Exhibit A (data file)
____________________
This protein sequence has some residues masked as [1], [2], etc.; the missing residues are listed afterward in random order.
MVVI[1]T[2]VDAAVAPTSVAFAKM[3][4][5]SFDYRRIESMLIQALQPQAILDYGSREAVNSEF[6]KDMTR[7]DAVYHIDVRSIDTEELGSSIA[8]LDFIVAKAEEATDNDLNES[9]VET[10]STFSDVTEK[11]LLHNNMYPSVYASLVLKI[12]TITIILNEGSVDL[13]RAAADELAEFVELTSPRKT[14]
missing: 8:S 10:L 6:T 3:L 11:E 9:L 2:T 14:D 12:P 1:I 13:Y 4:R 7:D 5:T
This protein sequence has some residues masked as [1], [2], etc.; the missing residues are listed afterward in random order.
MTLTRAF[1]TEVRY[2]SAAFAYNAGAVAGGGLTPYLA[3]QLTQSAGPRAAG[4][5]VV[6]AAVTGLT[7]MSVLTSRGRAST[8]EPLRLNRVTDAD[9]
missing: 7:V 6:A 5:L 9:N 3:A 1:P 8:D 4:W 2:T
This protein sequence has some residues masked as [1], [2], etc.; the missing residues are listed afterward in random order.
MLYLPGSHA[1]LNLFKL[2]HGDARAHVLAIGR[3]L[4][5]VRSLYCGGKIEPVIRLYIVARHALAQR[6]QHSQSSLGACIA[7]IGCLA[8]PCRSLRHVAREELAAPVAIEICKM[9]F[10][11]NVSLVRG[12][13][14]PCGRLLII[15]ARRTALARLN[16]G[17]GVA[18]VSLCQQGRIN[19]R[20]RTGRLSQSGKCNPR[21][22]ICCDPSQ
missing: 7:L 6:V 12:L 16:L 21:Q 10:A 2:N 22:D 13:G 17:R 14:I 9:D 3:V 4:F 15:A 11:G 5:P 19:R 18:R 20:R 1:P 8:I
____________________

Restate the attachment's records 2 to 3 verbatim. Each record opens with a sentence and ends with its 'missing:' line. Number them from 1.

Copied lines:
This protein sequence has some residues masked as [1], [2], etc.; the missing residues are listed afterward in random order.
MTLTRAF[1]TEVRY[2]SAAFAYNAGAVAGGGLTPYLA[3]QLTQSAGPRAAG[4][5]VV[6]AAVTGLT[7]MSVLTSRGRAST[8]EPLRLNRVTDAD[9]
missing: 7:V 6:A 5:L 9:N 3:A 1:P 8:D 4:W 2:T
This protein sequence has some residues masked as [1], [2], etc.; the missing residues are listed afterward in random order.
MLYLPGSHA[1]LNLFKL[2]HGDARAHVLAIGR[3]L[4][5]VRSLYCGGKIEPVIRLYIVARHALAQR[6]QHSQSSLGACIA[7]IGCLA[8]PCRSLRHVAREELAAPVAIEICKM[9]F[10][11]NVSLVRG[12][13][14]PCGRLLII[15]ARRTALARLN[16]G[17]GVA[18]VSLCQQGRIN[19]R[20]RTGRLSQSGKCNPR[21][22]ICCDPSQ
missing: 7:L 6:V 12:L 16:L 21:Q 10:A 2:N 22:D 13:G 17:R 14:I 9:D 3:V 4:F 15:A 11:G 5:P 19:R 18:R 20:R 1:P 8:I